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Vilnius Yiddish Institute
Vilnius Seminar Series on the Eastern European Jewish Heritage
Sponsored by the Dutch Jewish Humanitarian Fund (www.jhf.nl)
Date: November 6, 2008
Speaker: Prof. Joseph Sherman [University of Oxford]
Lecture: The Legend of the Jewish Pope in Yiddish Literature
Dr. Joseph Sherman is currently Corob Fellow in Yiddish Studies, Oxford Centre for Hebrew and Jewish Studies, University of Oxford. Before taking up this appointment, he was Associate Professor in the Deaprtment of English, University of the Witwaterstrand, Johannesburg where he worked for 21 years. His family roots are from Lithuania, Kaunas region. His major field of research is Yiddish literature. The author of over 40 academic articles and the author or editor of 9 books, he has lectured widely in the United States, the United Kingdom, Sweden and South Africa. Among his more recent books is his monograph entitled The Jewish Pope: Myth, Diaspora and Yiddish Literature (Oxford: Legenda Press, 2003). His latest translations include a volume of Soviet Yiddish poetry and prose entitled From Pogrom to Purge: Soviet Yiddish Writing, 1917-1947, which will be published in london in March 2009, and his translation of David Bergelson‘s novel Nokh Alemen (When All is Said and Done, 1913) which will be published in the autumn of 2009 by Yale University Press.
For four centuries, between 1602 and 1958, Yiddish literature produced no fewer than four separate reworking of a myth that one day a Jewish apostate might come to rule the world as pope. The roots of this fantasy lie deep in the biblical story of Joseph, from which it branches out into numerous quasi-messianic longings informing Jewish experience through two thousand years of exile. The biblical story of Joseph, its midrashim or narrative extensions adduced by the earliest rabbinical commentators, and the similarities and differences in each of the four versions of the myth derived from it, all offer absorbing insights into the nature of Jewish identity evolving among a people exiled from their homeland and scattered among the nations of the earth, to whose values and beliefs their own stood opposed.
The legend tells the story of the genius son of a learned rabbi who, as a small boy, is stolen away from his father and given to monks in a monastery who bring him up as a Christian. His great intellectual gifts enable him to be elected Pope, and in this position of supreme power he visits per4secutions on Jewish communities which force one of them to send his father, as their leader, to plead for mercy with him. During the meeting of rabbi and pope – the son he no longer recognises – the son beats the father both in Talmudic disputation and in playing chess, all skills the father taught his son before he was kidnapped. This raises the terrifying possibility that an assimilated Jewish son may use all his acquired Jewish gifts to destroy the Jewish people. The catastrophe is averted, however, and the son abandons the papacy and returns to the Jewish people as a penitent.
The earliest version of this legend, in the Mayse-bukh (Basle 1602), follows the traditional theological response of orthodox Judaism, to believe that the catastrophe has come about “on account of our many sins” and the stock response of the Jewish community is to fast in penitence and to blame themselves for it. The narrative evades all the ambiguous and troubling questions that the plot presents. The next version, “Rabbi Shimen Barbun oder der drayfakhiker troym” was produced by Vilna’s own best-selling writer Ayzik-Meir Dik (1814-1893) and was published by the house of Romm in Vilna in 1874. As a maskil, Dik attempted to use the materials of this tale to show the Jews of Lithuania and elsewhere the advantage of the Western education as preached by adherents of the Haskalah, but his narrative ends up even more ambiguous than that of the Mayse-bukh, because despite himself, he presents the attractions of power and wealth available to Christians as so much more attractive than the deprived and persecuted life of Jews in the Diaspora.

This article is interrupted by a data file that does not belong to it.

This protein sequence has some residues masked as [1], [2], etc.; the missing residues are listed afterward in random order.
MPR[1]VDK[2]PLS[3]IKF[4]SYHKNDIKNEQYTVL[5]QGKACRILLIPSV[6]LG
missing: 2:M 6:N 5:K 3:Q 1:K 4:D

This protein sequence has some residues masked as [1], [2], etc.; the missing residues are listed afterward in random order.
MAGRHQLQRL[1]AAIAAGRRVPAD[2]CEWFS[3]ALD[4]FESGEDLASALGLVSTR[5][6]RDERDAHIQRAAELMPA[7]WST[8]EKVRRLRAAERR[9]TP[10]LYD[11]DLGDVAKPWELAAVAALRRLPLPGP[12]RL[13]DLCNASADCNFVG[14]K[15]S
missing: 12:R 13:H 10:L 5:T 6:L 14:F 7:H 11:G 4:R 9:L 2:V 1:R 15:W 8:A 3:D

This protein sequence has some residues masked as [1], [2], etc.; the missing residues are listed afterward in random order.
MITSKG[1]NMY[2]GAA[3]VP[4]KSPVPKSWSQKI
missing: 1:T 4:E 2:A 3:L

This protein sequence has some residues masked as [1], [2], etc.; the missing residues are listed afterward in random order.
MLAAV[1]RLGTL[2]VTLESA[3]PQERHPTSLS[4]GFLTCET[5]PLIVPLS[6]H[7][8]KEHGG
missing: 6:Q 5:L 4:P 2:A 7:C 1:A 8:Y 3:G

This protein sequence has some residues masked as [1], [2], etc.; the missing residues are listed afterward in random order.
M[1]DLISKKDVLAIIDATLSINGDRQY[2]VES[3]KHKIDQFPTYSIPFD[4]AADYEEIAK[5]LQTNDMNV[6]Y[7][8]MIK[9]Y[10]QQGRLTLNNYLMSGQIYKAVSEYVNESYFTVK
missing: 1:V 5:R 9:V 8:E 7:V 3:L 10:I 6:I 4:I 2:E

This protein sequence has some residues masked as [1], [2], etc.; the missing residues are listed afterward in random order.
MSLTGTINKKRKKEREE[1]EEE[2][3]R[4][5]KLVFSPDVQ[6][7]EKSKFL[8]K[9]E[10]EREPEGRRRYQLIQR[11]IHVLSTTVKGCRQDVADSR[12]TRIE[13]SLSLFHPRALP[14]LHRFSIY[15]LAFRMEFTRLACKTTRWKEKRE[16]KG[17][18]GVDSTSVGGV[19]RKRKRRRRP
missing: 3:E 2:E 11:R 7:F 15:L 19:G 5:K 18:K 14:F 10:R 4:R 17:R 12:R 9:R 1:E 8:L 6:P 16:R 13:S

In 1958, in the aftermath of the Holocaust, Y.Y. Trunk (1887-1961), who had escaped the Holocaust and was living and writing in New York, used the materials of the tale to reflect upon the stubborn pride of Jews in their national identity that has enabled them to survive centuries of persecution. His version of the myth, entitled “Der yiddisher poypst: historisher dersteylung”, is notable for using the image of the crucified Jesus, which the medieval Jews of his version see each week in the churches in which they are forced to hear conversionist sermons, as an emblem of the suffering of the Jews themselves. The crucified Jesus is presented as an image of a crucified Jew wearing a “shtraymele fun derner”.
Isaac Bashevis Singer (1904-1991), however, in his 1943 version of the myth published in 1943, when the Jews of Vilna were being destroyed, radically denies the befits of the Haskalah and wholly rejects all assimilation. In his version of the legend, entitled “Zaidlus der ershter” (Zaidlus the First), he makes his version of the genius boy the total opposite of the biblical Joseph, a man ugly, of indeterminate gender, whose obsession with learning is totally sterile because it is wholly cut off from any life-promoting engagement with real people. In the end, his would-be pope figure is left blind and destitute, welcoming death and the punishment of hell, because that alone proves that the Jewish God is real and true.This legend continues to provoke serious questions about the nature of Jewish identity in the modern world. It demands to know what Jews are once they abandon their traditional faith and the observance s of Judaism.
|2005 VILNIUS YIDDISH INSTITUTE. Solution: Neosymmetria|